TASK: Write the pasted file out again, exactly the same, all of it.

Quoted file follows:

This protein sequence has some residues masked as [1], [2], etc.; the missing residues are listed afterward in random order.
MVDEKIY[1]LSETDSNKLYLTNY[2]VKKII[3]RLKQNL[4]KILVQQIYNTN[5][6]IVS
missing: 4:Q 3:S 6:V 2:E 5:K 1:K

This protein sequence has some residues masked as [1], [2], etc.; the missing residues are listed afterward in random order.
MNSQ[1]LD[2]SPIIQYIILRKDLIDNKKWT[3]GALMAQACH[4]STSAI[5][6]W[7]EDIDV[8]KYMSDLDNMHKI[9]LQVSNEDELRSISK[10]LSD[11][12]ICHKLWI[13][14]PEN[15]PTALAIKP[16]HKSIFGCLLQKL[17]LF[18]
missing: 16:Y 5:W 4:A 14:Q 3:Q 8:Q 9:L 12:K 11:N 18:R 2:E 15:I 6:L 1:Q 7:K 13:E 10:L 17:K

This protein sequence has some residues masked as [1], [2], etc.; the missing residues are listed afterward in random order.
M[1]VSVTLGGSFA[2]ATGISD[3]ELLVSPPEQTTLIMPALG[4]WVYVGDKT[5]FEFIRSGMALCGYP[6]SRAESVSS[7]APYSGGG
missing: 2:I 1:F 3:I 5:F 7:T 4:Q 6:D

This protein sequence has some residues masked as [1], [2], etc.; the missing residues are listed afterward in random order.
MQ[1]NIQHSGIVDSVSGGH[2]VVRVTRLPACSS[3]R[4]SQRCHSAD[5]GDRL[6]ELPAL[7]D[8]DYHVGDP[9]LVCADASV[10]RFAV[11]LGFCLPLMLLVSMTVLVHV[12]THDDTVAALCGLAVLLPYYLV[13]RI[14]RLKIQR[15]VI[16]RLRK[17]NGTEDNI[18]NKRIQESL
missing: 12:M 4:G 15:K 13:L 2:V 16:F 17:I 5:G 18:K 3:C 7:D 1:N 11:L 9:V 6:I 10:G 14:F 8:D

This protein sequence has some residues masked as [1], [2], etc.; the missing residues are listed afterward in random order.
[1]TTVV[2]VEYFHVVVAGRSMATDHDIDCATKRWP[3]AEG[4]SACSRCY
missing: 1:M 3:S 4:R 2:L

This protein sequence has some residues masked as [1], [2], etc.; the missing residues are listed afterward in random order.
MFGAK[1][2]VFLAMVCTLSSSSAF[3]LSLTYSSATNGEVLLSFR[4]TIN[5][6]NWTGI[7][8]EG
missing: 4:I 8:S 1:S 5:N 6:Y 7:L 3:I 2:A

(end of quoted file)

This protein sequence has some residues masked as [1], [2], etc.; the missing residues are listed afterward in random order.
MVDEKIY[1]LSETDSNKLYLTNY[2]VKKII[3]RLKQNL[4]KILVQQIYNTN[5][6]IVS
missing: 4:Q 3:S 6:V 2:E 5:K 1:K

This protein sequence has some residues masked as [1], [2], etc.; the missing residues are listed afterward in random order.
MNSQ[1]LD[2]SPIIQYIILRKDLIDNKKWT[3]GALMAQACH[4]STSAI[5][6]W[7]EDIDV[8]KYMSDLDNMHKI[9]LQVSNEDELRSISK[10]LSD[11][12]ICHKLWI[13][14]PEN[15]PTALAIKP[16]HKSIFGCLLQKL[17]LF[18]
missing: 16:Y 5:W 4:A 14:Q 3:Q 8:Q 9:L 12:K 11:N 18:R 2:E 15:I 6:L 1:Q 7:K 13:E 10:L 17:K

This protein sequence has some residues masked as [1], [2], etc.; the missing residues are listed afterward in random order.
M[1]VSVTLGGSFA[2]ATGISD[3]ELLVSPPEQTTLIMPALG[4]WVYVGDKT[5]FEFIRSGMALCGYP[6]SRAESVSS[7]APYSGGG
missing: 2:I 1:F 3:I 5:F 7:T 4:Q 6:D

This protein sequence has some residues masked as [1], [2], etc.; the missing residues are listed afterward in random order.
MQ[1]NIQHSGIVDSVSGGH[2]VVRVTRLPACSS[3]R[4]SQRCHSAD[5]GDRL[6]ELPAL[7]D[8]DYHVGDP[9]LVCADASV[10]RFAV[11]LGFCLPLMLLVSMTVLVHV[12]THDDTVAALCGLAVLLPYYLV[13]RI[14]RLKIQR[15]VI[16]RLRK[17]NGTEDNI[18]NKRIQESL
missing: 12:M 4:G 15:K 13:L 2:V 16:F 17:I 5:G 18:K 3:C 7:D 1:N 11:L 9:V 6:I 10:G 14:F 8:D

This protein sequence has some residues masked as [1], [2], etc.; the missing residues are listed afterward in random order.
[1]TTVV[2]VEYFHVVVAGRSMATDHDIDCATKRWP[3]AEG[4]SACSRCY
missing: 1:M 3:S 4:R 2:L

This protein sequence has some residues masked as [1], [2], etc.; the missing residues are listed afterward in random order.
MFGAK[1][2]VFLAMVCTLSSSSAF[3]LSLTYSSATNGEVLLSFR[4]TIN[5][6]NWTGI[7][8]EG
missing: 4:I 8:S 1:S 5:N 6:Y 7:L 3:I 2:A